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Love Still Hurts: Reflections on the March on Washington

Love Still Hurts: Reflections on the March on Washington

Writer and lesbian culture guru Diana Cage weighs in on her trip to Washington D.C. and to the National Equality March and rally. Along the way she encountered pissed of dykes and gay seniors citizens all stumping for the long overdue rights. She tips her hat to Lt. Dan Choi and applauds President Obama for opening for Lady Gaga at the HRC dinner... and much, much more.

If your liveblog goes up three days later it's not really liveblogging, is it? I made it to Washington on Friday night, and once things got going I could barely twitter. We never even found time to get properly drunk. Quelle Catastrophe!

Emma Crandall, Diana Cage, Grace Moon

When you're roaming the capital, facing your own marginalization and begging the government to grant you basic rights, you really have to have a sense of humor about it. Luckily I traveled with the three funniest people I know--the snarky writers at and Grace Moon from The four of us figured that if we were going to make an expensive sojourn to D.C.--that none of us marginally-employed writers could actually afford--we were going to do it all.

The trek was awesome, moving and totally fucking disappointing at times. I mean, it's one thing to run around being gay and pretty, my main activity when I'm not writing blogs for Tracy, the iron-fisted master of Shewired-but it's another thing to actually have to think about being gay and pretty. Guess what? Sometimes being gay sucks.

Diana Cage and Knights' Out Founders

Sure I barely scrape by as an over-sexed lesbo author and media mockery, but the only two cities I've enjoyed my rampant lesbianism in are San Francisco and Brooklyn--the two largest bastions of rampant lesbianism.

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Plus I think marriage is overrated, and that makes me a queer with a pretty easy, breezy, beautiful Covergirl life. Don't think I don't know it. Then, bam, I'm in D.C. with 250,000 pissed off homos. Oh yeah, there's a thing called the closet.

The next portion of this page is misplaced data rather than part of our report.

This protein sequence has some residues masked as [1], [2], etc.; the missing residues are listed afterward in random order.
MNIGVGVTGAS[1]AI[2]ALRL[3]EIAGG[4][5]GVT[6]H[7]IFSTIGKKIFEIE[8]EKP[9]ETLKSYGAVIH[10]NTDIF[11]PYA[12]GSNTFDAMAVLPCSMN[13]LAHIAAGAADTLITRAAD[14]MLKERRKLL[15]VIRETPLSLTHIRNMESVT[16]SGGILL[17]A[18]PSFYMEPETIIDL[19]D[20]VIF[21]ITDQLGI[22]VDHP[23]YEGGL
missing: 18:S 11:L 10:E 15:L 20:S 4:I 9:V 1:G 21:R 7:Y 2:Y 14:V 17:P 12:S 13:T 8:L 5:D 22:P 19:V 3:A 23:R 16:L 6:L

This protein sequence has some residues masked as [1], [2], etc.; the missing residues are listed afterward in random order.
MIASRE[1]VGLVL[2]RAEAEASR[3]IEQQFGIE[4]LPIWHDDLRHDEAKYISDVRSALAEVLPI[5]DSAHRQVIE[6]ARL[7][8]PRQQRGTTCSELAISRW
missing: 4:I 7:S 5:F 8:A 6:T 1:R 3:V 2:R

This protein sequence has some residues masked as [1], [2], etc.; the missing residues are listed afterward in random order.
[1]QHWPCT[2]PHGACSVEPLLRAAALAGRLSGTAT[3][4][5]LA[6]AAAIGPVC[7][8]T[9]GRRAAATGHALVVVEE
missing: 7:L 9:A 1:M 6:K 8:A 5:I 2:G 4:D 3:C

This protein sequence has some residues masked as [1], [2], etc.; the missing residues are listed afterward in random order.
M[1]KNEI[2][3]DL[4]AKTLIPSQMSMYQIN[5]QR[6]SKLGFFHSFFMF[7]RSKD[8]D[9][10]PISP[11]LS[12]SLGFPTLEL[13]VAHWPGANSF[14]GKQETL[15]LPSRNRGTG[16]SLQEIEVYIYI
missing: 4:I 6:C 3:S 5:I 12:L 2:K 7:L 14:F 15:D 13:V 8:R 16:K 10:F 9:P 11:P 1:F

There's violence, poverty, oppression, sexism and a whole lot of other bullshit plaguing my people. What really killed me were the older folks, the 80-year-olds with signs saying they'd like to see equality before they died. Point taken.

There was a march, there was a rally, there were speeches and gays in every restaurant and café-all cool things. But it was some of the smaller stuff that got me worked up. Dan Choi, for instance, impressed the fuck out of me.

Lt. Dan Choi

I used to think he was just some gay guy that emailed me every day like Joe "send me another fucking press release" Solmonese. Then I saw him speak. He quoted Gibran Khalil Gibran in beautiful Arabic, then translated it to English. Be a slave to the one you love, he instructed us. I cried, cried, cried. My traveling companion Grace Moon got it on video. Watch him here. You'll cry too.

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Did marching do any good? I don't know.  It got the POTUS to show up to the HRC gala and open for Lady Gaga (his joke not mine).

Lady Gaga at the rally

He gave us a verbal handjob and repeated a lot of things Martin Luther King said in Letter From a Birmingham Jail. Don't get me wrong; I loved it. It got me all worked up. It made people pay attention.

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He drew us to Washington and gave us a nod. Barney Frank said it was a waste of time. But Cleve Jones said it was a rally to organize. It wasn't meant to get us instant gratification. The goal was to stir us to act. And that it did.

Grace and I got pretty reflective about the whole thing yesterday morning. You can read our thoughts about it here. Please, please do, I'd really like to know what you think about the push for equality. Do you see it as broken? We do. Our progress has lagged for 40 years because no one is strong enough to truly lead us. 250,000 of us marched on Washington and meanwhile there's an anti-gay protest going on today at the university campus where my girlfriend teaches gender studies to college freshmen.

This is definitely the first time I've ever quoted Andrew Sullivan, but his column, "The Battered Wife Syndrome Of The Human Rights Campaign" echoed all my thoughts about the state of our leadership. The column was highly critical of the HRC, and Sullivan has been critical of the HRC forever, but this time in particular he was really on point.  Says Sullivan of the HRC, "But their leaders are just so passive, weak-kneed and apologetic, you could mistake their balls for a couple of peas."

It's going to take a whole new generation to actually change anything. And I'm thinking those 80-year-olds hoping for a crumb before they die might not get one.

Get more Diana here on SheWired.

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